Special educators say that many of the teachers and paraprofessionals who work directly with students with disabilities are ill-prepared to do so.

In a survey of nearly 1,500 special education teachers across the country, just 8 percent rated the general education teachers they work alongside as well-prepared to serve students with exceptionalities. And, only 12 percent had confidence in the paraeducators who are frequently tasked with supporting kids with disabilities at school.

The newly-released findings come from a survey of special education professionals conducted in fall 2018 by the Council for Exceptional Children, a group that represents special educators.
“This is problematic, given that inclusion is the most cited strategy for instruction of children with exceptionalities, the majority of whom are served in general education settings,” CEC noted in a report about the survey.

More than half of students with disabilities spend at least 80 percent of their day in general education environments, according to federal data, so the ability of general education teachers and paraprofessionals to serve this population can have a significant impact.

Most States Failing To Meet Requirements Under IDEA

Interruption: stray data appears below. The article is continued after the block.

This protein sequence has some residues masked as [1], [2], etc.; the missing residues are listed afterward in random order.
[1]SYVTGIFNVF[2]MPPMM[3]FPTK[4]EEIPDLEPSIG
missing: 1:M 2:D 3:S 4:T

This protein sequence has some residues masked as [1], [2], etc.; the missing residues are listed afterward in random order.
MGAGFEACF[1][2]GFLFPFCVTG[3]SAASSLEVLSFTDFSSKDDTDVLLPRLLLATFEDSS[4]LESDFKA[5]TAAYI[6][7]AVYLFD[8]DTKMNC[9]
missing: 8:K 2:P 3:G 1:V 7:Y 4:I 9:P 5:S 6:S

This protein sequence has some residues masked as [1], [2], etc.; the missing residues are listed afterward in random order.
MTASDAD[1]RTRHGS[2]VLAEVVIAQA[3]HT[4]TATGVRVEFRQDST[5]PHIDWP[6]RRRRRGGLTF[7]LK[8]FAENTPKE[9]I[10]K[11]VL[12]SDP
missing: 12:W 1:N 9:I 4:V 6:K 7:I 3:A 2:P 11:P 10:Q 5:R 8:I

By Michelle Diament, Disability Scoop, July 12, 2019
Fewer than half of states are meeting their obligations to properly serve students with disabilities, the U.S. Department of Education says.

In an annual review of performance under the Individuals with Disabilities Education Act, federal officials found that just 21 states deserved the designation of “meets requirements” for the 2017-2018 school year.

The remaining states were classified as “needs assistance.”

The determination letters issued late last month are based on how well schools addressed the needs of students with disabilities ages 3 to 21.

The ramifications can be significant for states that do not achieve the “meets requirements” designation. Federal special education law requires the Department of Education to step in if a state fails to meet that threshold for two or more years in a row. Enforcement actions can include
directing how states use funds, withdrawing funding, requiring a corrective action plan or involving the Education Department’s inspector general or the Department of Justice.

States that were found to meet requirements include Arizona, Connecticut, Florida, Indiana, Kansas, Kentucky, Maine, Massachusetts, Minnesota, Missouri, Montana, North Dakota, Nebraska, New Jersey, Ohio, Pennsylvania, South Dakota, Virginia, West Virginia, Wisconsin and Wyoming.

The remaining states and Washington, D.C. were given the “needs assistance” designation. No states were given the more dire labels of “needs intervention” or “needs substantial intervention.”

State News:
New York - Judge Orders Expanded Oversight for Mentally Ill New Yorkers In Supported Housing
By Joaquin Sapien, ProPublica, co-published with PBS Frontline, July 12, 2019
Not enough people are covered by an oversight system meant to safeguard residents of a New York housing program for people with mental illness, a federal judge found this week, after reviewing a report commissioned in response to a ProPublica and Frontline investigation.